Definition: A space for which every open covering contains a countable subcovering is called a Lindelöf space

In the book Topology written by Munkres it is said that the Sorgenfrey plane is not Lindelöf using the next argument:

Consider the subspace L={xIII for Top Bar Macy's Printed Collage Created Cutout Back Surplice ×(x)|xRl} (where Rl is the lower limit topology). It is easy to see that L is closed in R2l.

Let us cover R2l by the open set R2lL and by all basis elements of the form

[a,b)×[a,d)

Each of these open sets intersects L in at most one point. Since L is uncountable, no countable subcollection covers R2l

My question is, why you can't choose another form of all basis elements in order to intersect L with this basis elements such that the intersection have more than one point?

For example, why you can't choose elements of the basis with the following form?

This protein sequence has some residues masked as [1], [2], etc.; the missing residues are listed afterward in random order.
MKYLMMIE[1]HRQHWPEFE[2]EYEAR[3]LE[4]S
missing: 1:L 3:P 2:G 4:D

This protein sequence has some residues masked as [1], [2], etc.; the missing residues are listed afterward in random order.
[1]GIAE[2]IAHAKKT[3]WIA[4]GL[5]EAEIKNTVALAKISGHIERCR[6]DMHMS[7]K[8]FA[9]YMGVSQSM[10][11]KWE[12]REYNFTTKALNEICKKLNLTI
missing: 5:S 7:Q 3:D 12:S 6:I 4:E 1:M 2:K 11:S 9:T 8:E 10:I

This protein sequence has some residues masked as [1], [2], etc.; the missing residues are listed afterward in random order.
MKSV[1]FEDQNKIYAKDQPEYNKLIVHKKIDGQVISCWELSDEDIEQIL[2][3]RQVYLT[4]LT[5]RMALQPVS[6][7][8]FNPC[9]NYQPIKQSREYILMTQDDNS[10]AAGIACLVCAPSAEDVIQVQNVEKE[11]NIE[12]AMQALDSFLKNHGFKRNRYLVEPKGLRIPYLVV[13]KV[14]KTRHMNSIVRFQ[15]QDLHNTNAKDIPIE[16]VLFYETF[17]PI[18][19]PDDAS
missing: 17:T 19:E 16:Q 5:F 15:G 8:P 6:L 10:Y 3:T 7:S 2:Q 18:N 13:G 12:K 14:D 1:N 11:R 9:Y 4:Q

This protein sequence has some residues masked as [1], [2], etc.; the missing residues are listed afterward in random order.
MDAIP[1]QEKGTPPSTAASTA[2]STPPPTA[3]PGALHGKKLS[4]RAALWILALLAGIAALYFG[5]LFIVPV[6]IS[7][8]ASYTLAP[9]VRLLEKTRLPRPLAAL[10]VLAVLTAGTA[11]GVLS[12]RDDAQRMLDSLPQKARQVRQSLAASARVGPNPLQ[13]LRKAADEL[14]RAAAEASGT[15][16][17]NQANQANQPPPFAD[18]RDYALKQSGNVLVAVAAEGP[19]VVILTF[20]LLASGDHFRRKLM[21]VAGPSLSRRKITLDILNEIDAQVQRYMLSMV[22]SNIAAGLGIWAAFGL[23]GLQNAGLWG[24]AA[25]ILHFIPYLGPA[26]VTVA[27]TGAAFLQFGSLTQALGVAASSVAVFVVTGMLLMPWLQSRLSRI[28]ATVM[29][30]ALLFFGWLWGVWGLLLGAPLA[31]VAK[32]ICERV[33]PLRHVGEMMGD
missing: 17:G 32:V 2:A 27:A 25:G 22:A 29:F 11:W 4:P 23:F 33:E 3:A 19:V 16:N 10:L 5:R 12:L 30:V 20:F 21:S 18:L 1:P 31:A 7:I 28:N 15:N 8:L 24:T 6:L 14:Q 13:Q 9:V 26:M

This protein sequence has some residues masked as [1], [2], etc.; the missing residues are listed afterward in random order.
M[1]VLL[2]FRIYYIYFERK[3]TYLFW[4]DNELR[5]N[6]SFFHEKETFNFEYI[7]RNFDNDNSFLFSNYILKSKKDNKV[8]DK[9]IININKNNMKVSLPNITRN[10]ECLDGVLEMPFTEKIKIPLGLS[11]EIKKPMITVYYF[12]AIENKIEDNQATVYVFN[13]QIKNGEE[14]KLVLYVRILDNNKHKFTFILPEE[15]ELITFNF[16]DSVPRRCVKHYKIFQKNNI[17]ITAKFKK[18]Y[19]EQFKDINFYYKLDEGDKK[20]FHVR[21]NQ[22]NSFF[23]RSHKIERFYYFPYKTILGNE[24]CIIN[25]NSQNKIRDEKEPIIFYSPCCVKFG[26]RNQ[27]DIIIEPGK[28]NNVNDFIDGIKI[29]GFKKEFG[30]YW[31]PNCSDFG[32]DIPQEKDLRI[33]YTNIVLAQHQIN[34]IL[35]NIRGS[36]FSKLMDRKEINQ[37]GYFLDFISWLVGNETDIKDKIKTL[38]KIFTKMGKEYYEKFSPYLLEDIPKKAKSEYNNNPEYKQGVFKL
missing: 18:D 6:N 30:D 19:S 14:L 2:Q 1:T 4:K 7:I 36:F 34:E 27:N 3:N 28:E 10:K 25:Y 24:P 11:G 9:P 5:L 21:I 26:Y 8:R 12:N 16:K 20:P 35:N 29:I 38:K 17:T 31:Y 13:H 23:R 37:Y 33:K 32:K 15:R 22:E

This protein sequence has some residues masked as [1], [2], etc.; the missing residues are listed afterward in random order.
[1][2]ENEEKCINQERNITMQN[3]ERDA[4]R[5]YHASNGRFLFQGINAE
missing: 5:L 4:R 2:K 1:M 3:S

[α,b)×[c,d) where α,b,c,dQ and αc

Thank you

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up vote 1 down vote Macy's for Back Bar Cutout Top Surplice III Collage Printed Created accepted

A closed subspace of a Lindelöf space is Lindelöf too, so if the Sorgenfrey plane is, so is L. But L in the subspace topology is discrete, as every singleton is open as [a,b)×[a,d)L={(a,a)}.

A discrete space is Lindelöf iff is is countable (take the open cover by singletons). L is not countable, contradiction.

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